Diskin told the cabinet meeting that "this week about $20 million were paid in salaries by the Palestinian Authority, some of the sum finances by the Palestinian president's office and the Finance Ministry. These were not funds transferred by Israel.
"In spite of this payment, the Palestinian government is finding it difficult to meet its obligations to its workers. The government expects funds to come in from the Gulf states and Saudi Arabia, and (Palestinian President Mahmoud) Abbas is exerting efforts to get the Americans to help him," Diskin said.
The Shin Bet chief also addressed Palestinian Prime Minister Ismail Haniyeh's speech during the new government's swearing-in ceremony Saturday.
"Haniyeh said that the government was committed to diplomatic agreements signed. He did not refer to the Quartet principles. The honoring of the agreements will be subject to maintaining the Palestinian people's main interests. This gives Abbas freedom of operation as far as (Haniyeh) is concerned," he said.
'Infighting could affect new government'
Diskin also referred to the Hamas-Fatah government's basic principles.
"Haniyeh spoke about aspiring to establish a Palestinian state in the 1967 border, with Jerusalem as its capital. He stressed the right of return based on UN Resolution 194. On the security level, the Palestinian prime minister says that resistance, in all its forms, is legitimate. He talks about the Palestinian government's effort to stabilize the truce and expand it, in return for a halt of the occupation by Israel."
The Shin Bet chief also referred to the Arab states' stance regarding the Palestinian unity government.
"The Arab countries welcome the agreement and demand that the new Palestinian government is recognized. They call for the economic siege to be lifted. I view the Arab League summit in Riyadh as important. I assume that it will strengthen the Mecca agreement. I believe they will also refer to the Arab peace initiative from February 2002," he said.
Referring to the clashes between Hamas and Fatah, Diskin said, "I believe the tensions between Fatah and Hamas are still high. The clashes, which I call anarchy clashes, are still going on. Last week's incidents, the murder and kidnappings, prove that there is still a lot of tension in the street. This tension could affect what is happening in the government."
Prime Minister Ehud Olmert addressed Palestinian President Abbas' actions.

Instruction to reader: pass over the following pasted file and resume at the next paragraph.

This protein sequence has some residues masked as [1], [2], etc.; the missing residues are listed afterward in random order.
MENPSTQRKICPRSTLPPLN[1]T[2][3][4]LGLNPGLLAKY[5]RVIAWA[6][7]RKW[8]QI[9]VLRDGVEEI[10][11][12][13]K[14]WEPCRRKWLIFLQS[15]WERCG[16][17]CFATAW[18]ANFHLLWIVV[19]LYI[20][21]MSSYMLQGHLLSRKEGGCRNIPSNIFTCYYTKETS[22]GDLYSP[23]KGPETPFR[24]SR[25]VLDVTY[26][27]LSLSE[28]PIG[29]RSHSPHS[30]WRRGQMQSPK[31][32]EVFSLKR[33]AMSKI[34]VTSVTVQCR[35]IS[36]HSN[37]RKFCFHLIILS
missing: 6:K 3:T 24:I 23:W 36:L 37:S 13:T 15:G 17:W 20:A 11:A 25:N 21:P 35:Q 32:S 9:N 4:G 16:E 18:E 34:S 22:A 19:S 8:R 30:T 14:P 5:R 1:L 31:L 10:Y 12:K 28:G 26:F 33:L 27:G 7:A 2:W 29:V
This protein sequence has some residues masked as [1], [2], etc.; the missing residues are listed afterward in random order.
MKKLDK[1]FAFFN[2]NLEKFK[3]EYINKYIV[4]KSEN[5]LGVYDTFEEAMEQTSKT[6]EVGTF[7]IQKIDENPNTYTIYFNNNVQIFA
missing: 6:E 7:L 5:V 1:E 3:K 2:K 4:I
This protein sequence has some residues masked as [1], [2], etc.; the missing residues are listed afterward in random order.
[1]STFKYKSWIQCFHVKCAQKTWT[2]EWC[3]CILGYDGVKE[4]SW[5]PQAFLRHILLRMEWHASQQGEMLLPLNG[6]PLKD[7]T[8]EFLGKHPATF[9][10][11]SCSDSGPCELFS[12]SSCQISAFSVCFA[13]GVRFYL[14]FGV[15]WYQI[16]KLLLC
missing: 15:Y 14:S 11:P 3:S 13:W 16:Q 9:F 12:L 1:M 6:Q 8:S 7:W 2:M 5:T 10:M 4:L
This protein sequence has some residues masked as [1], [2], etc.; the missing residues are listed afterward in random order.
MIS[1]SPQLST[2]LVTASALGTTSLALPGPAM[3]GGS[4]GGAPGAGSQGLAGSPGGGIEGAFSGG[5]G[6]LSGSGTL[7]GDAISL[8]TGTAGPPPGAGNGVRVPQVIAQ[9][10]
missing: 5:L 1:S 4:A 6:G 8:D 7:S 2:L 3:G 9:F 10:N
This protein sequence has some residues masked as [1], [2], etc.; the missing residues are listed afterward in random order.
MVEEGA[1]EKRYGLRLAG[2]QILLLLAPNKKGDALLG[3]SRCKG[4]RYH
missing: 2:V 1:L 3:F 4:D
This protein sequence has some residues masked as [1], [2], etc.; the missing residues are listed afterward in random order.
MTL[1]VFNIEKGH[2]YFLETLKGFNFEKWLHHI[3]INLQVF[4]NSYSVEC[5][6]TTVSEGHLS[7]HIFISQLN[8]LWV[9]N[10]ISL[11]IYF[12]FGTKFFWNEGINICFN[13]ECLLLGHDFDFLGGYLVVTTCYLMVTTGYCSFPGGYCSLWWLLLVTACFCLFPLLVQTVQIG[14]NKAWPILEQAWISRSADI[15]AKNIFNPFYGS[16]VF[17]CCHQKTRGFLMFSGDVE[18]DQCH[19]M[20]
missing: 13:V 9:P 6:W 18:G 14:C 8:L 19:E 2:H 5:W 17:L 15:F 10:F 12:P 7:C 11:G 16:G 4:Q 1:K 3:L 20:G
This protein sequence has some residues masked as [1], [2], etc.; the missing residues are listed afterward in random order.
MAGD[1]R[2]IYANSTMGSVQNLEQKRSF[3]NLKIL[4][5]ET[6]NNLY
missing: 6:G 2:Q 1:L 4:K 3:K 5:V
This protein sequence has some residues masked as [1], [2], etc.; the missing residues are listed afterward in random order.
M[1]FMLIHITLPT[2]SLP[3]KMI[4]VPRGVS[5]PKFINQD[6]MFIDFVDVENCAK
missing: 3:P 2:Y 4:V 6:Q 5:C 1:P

"If Abbas would take other actions (regarding the release of Gilad Shalit and the war on terro), we would have more room for a dialogue with him. But I do not suggest severing ties with him. We must continue talking with him, particularly about improving the Palestinian quality of life.
"On the other hand, we must not be vague. We cannot have ties with a government that justifies resistance or, in other words, terror. This is unthinkable," he said.
'EU to judge PA gov't according to its acts'
Foreign Minister Tzipi Livni spoke with US Secretary of State Condoleezza Rice and foreign ministers of four European countries over the weekend.
Livni said that the EU countries were seeking to examine whether the new Palestinian government would meet the Quartet conditions.
"Europe is saying 'we want to judge them according to their acts.' This in fact means giving them time, which let them see if there is terror or there isn't terror, will Gilad Shalit be release. The European perspective has not changed, and they are continuing to examine the Palestinians," she said.
"The question is whether Europe plans to judge the Palestinian government as one organization," the foreign minister continued. "In some European countries Hamas is defined as a terror group, and as a result the movement's ministers have not met officials of those countries.
"I believe Abu Mazen (Abbas) will seek a differentiation in Europe. Those who will not talk with Hamas minister might be ready to talk to Fatah ministers."
Asked whether European countries will pressure Israel to negotiate with the Palestinian unity government, Livni said, "I believe Europe does not expect Israel to talk to the Palestinian government, but only to Abbas. I believe Israel should maintain the Quartet conditions."